Rombola: Yeah. We played around. We didn't really travel far just within an hour of where we lived. We played five or six places and had a little thing going, just to make a few extra bucks. It was actually good for me because that's where these guys saw me play. I would have never even got this gig if they didn't see me playing in that band. In a way, that was a big part of it.

Guitar.com: Were they just out partying and saw you play?

Rombola: They were looking for a guitar player. The guitar player that had started with them quit and they immediately started looking around in the clubs for a replacement. They saw me and I had played with Robbie [bassist Robbie Merrill] a couple times. He was in a cover band and we played together. He knew of me and they approached me that night and asked me if I wanted to check out what they were doing. I heard their demo, six songs, and I liked it. That was it. We started working together.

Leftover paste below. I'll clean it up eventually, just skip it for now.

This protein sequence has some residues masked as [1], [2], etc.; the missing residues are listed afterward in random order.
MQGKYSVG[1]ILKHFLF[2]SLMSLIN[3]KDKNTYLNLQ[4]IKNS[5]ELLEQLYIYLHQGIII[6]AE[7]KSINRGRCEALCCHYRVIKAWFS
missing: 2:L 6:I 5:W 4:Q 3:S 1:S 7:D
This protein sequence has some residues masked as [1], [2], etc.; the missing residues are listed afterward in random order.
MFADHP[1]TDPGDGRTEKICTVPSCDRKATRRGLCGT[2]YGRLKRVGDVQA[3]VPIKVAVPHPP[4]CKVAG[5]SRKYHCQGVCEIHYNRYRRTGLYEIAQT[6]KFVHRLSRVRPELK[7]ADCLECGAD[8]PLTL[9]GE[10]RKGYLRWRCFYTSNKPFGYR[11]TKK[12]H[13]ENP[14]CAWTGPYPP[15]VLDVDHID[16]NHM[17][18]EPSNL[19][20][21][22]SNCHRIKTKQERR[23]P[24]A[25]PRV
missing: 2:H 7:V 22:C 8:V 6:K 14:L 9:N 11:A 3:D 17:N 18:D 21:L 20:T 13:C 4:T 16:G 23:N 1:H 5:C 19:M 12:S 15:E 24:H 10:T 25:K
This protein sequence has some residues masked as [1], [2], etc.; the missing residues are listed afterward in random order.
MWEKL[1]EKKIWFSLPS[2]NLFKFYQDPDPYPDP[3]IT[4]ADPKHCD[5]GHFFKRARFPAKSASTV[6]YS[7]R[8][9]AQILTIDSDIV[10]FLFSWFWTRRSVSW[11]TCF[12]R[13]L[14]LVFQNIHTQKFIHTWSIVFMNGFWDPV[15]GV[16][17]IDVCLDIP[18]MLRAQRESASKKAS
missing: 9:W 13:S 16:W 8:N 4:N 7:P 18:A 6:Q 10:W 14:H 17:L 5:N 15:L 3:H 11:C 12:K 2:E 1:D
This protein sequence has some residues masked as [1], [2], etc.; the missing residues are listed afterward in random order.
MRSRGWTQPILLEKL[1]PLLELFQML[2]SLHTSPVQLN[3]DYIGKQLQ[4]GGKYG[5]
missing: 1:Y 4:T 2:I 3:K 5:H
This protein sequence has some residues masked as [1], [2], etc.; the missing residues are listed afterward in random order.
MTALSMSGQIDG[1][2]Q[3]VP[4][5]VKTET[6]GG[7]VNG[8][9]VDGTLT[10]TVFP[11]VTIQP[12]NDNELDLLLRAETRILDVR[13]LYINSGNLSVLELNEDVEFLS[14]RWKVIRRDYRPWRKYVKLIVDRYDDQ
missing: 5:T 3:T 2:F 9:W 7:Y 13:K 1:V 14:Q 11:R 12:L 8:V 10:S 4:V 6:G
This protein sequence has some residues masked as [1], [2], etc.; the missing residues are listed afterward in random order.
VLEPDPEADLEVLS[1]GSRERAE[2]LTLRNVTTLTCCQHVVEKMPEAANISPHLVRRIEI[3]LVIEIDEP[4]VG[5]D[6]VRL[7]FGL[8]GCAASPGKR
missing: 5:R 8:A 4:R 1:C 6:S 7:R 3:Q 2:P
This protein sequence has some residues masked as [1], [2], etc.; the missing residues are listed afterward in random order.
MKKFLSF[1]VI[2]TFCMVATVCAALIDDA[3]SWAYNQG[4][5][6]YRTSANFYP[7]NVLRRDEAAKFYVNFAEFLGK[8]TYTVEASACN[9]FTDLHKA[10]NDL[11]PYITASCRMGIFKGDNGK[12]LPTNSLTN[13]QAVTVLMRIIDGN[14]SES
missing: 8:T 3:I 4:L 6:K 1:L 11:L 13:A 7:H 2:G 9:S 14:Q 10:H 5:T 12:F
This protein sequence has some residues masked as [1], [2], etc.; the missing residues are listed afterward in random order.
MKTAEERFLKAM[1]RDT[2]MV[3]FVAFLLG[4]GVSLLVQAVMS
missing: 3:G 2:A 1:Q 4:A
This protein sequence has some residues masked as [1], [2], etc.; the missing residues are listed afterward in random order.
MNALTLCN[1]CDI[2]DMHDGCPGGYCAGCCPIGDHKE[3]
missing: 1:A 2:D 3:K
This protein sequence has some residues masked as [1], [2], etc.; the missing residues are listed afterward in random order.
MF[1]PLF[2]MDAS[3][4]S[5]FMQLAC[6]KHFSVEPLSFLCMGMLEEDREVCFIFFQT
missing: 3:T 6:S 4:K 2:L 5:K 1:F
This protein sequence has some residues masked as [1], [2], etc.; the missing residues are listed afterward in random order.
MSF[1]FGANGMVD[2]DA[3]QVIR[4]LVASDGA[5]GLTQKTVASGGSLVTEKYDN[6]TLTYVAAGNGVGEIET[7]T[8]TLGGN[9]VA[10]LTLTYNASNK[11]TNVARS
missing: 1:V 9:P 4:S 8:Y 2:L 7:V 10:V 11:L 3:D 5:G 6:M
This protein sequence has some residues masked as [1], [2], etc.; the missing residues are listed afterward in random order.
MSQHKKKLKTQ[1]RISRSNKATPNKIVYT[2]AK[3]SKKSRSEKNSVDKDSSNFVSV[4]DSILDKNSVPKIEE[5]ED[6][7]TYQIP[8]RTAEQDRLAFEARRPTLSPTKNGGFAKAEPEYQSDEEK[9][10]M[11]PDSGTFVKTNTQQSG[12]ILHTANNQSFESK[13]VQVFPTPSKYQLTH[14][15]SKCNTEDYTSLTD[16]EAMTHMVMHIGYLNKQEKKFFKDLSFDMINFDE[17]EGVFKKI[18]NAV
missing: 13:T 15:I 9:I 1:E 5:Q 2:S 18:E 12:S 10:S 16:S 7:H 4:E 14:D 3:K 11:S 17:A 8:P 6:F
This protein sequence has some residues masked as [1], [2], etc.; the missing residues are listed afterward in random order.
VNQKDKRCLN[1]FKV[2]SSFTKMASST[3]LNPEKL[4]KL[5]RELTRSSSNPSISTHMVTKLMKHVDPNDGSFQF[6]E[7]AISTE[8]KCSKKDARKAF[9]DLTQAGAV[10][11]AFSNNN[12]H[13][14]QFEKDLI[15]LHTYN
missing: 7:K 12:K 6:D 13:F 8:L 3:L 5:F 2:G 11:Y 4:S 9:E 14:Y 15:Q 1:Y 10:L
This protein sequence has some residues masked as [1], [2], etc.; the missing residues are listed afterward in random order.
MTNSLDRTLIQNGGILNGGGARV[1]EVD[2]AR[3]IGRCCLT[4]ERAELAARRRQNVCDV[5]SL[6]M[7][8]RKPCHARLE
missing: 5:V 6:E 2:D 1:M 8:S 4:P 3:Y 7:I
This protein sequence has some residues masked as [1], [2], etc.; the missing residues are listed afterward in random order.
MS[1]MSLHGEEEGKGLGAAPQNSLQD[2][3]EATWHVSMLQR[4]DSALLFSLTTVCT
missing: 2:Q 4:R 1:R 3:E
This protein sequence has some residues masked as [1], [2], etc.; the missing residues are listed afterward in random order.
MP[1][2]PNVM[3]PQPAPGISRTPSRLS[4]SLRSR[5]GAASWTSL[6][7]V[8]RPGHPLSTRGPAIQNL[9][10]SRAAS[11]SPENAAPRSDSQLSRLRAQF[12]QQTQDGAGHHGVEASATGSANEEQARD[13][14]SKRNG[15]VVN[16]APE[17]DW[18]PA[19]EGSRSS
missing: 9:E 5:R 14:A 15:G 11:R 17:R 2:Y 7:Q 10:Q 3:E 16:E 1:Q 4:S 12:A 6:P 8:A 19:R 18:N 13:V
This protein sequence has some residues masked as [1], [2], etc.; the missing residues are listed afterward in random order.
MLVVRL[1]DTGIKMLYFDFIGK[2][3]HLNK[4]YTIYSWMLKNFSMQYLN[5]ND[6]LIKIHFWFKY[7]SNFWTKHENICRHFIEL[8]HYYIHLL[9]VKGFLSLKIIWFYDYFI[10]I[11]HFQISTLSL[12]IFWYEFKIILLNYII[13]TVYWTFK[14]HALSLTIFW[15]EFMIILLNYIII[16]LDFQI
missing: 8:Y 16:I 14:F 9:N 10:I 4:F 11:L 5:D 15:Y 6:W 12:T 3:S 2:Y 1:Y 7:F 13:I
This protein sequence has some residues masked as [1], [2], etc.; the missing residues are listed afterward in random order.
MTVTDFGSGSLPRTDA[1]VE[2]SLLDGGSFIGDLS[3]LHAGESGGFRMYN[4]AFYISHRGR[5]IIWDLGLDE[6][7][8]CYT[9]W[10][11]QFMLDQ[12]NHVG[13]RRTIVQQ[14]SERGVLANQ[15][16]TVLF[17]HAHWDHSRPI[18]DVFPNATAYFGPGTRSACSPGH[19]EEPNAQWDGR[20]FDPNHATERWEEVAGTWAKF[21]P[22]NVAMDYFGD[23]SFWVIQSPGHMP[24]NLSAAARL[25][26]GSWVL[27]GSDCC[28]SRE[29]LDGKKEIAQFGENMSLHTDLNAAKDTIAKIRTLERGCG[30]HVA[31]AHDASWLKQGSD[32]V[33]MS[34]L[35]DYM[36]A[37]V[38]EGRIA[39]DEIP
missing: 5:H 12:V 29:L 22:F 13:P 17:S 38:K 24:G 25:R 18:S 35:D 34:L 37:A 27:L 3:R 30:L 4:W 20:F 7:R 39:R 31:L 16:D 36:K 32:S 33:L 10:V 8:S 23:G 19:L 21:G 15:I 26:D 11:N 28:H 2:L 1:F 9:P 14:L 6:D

Guitar.com:
Musicians from the East Coast seem far more likely than players from the West Coast to have spent time in cover bands. Do you think that's a good thing?

Rombola: Yeah. I do. I think it was definitely good for me because I got to play even though I didn't have a guitar tech or anything, I did my own gear but you're still going through the same process: getting ready for a gig, rehearsing and practicing, getting your equipment together, performing. It's like a training camp in a way.

Guitar.com: And the stuff that you learn from the songs that your band is playing obviously influences you down the road

Rombola: Yeah, of course. We were playing all kinds of new stuff like Stone Temple Pilots and Rage Against the Machine, and a lot of the newer bands at the time. This was seven or eight years ago when I was doing this. So, yeah, I'm sure it all had a big influence on me. Everything that I listen to that I think is cool is going to become part of me.